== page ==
You Can’t Fake Appreciation

Have you ever been the recipient of fake appreciation? We probably all have at one time or another. Fake appreciation is discouraging, and most times it’s worse than no appreciation at all. Sometimes the leaders’ intentions are good, but their efforts fall short. Here are a few all-too-common examples:

Two Scoops of Motivation

If your only strategic response to a big win or to boost morale is to have all the top execs serve ice cream to rank-and-file employees, you’ve missed the mark. Many find it patronizing and belittling; it’s too trite following a big win, and too shallow for boosting morale in challenging times. Your employees are not toddlers; ice cream will not enhance their long-term job satisfaction (neither will burgers, hot dogs, pizza or having your car washed by the CFO). This type of motivation will last about as long as a hot fudge sundae on a 100 degree day.

 Overboard Enthusiasm

This goes back to the old adage that if everything is important, nothing is. When we treat every small accomplishment like it’s the most fantastic, amazing, wonderful thing our employees have ever done, our appreciation loses its meaning. When our employees do something that deserves special recognition, our genuine appreciation is lost in a sea of past exaggerated excitement.

Trinkets and Other Dust Collectors

There’s nothing wrong with giveaways or gifts made to mark a special occasion or accomplishment. Just know that the appreciation doesn’t reside in the medallion/plaque/trophy. That knick-knack is a representation of something bigger – your authentic gratefulness for what they’ve done. Find a way to customize one-size-fits-all recognition programs with a handwritten note or heartfelt email highlighting their accomplishment and expressing your thankfulness for their efforts.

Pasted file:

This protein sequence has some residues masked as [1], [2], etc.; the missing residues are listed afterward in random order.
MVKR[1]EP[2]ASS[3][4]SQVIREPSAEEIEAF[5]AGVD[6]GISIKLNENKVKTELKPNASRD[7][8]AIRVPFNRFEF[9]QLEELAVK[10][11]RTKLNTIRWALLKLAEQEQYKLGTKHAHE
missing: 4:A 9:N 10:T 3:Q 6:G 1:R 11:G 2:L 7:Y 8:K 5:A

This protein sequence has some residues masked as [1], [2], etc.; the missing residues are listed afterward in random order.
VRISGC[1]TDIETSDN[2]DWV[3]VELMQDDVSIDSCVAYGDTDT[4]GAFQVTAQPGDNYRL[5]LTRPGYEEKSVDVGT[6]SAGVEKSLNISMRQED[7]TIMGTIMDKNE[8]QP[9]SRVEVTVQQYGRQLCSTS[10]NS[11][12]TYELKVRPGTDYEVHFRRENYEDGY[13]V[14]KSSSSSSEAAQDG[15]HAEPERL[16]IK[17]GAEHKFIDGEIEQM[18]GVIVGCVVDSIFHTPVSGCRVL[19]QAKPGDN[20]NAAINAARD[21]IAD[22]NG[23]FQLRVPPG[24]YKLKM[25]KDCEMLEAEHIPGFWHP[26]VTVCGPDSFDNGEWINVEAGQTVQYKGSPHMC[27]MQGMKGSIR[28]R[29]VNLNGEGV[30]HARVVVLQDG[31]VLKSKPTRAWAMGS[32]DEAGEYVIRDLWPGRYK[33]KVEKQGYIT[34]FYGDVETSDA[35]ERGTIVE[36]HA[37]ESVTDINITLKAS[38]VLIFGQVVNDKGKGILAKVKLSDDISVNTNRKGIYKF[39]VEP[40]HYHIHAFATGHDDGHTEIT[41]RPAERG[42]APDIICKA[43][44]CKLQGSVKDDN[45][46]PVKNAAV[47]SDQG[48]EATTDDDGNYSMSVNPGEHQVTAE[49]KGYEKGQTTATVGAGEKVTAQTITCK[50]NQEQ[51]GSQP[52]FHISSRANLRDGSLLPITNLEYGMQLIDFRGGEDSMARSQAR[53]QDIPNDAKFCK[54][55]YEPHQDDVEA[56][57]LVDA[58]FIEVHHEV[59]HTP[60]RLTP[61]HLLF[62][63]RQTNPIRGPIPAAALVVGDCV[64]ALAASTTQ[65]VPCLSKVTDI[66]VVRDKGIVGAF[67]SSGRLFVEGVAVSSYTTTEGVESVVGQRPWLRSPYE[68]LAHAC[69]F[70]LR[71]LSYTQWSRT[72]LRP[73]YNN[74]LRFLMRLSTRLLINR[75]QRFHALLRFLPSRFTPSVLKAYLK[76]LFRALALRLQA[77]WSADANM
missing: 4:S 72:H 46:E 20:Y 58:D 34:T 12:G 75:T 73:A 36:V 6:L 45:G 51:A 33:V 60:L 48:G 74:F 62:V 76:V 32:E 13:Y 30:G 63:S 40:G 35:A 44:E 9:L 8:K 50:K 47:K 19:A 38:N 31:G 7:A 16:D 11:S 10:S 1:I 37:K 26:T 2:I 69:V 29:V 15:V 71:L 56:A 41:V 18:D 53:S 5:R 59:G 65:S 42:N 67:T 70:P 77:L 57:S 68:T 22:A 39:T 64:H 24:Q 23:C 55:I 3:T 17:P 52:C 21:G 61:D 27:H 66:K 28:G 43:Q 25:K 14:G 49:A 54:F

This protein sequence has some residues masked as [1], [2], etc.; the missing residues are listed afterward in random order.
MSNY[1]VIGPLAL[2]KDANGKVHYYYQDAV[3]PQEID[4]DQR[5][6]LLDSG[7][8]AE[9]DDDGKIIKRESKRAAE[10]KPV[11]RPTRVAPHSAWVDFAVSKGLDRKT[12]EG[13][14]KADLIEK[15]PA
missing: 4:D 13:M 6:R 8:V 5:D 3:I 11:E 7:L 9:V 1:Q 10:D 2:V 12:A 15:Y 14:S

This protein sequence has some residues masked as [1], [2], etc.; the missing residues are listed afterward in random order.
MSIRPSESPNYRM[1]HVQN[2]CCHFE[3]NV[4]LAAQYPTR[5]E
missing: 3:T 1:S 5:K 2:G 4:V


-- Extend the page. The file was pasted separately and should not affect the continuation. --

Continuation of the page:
So, what kind of appreciation do employees find valuable?

In the past year, I’ve had the opportunity to be part of many employee discussions on this topic. From blue collar to white collar, what employees want isn’t that different.

  • Say thank you. They want you to take notice when they go the extra mile, and they want you to say thank you for it.
  • Appreciation is the culmination of many things. Employees feel appreciated when you are honest and considerate and when you put their needs before your own.
  • Work environment trumps pay. Employees will leave a job for one of the same or even slightly lower pay for a better work environment where they feel they will be valued.
  • At some point, money does matter. Employers who truly value their workers must be willing to pay a reasonable market wage for the industry and location.

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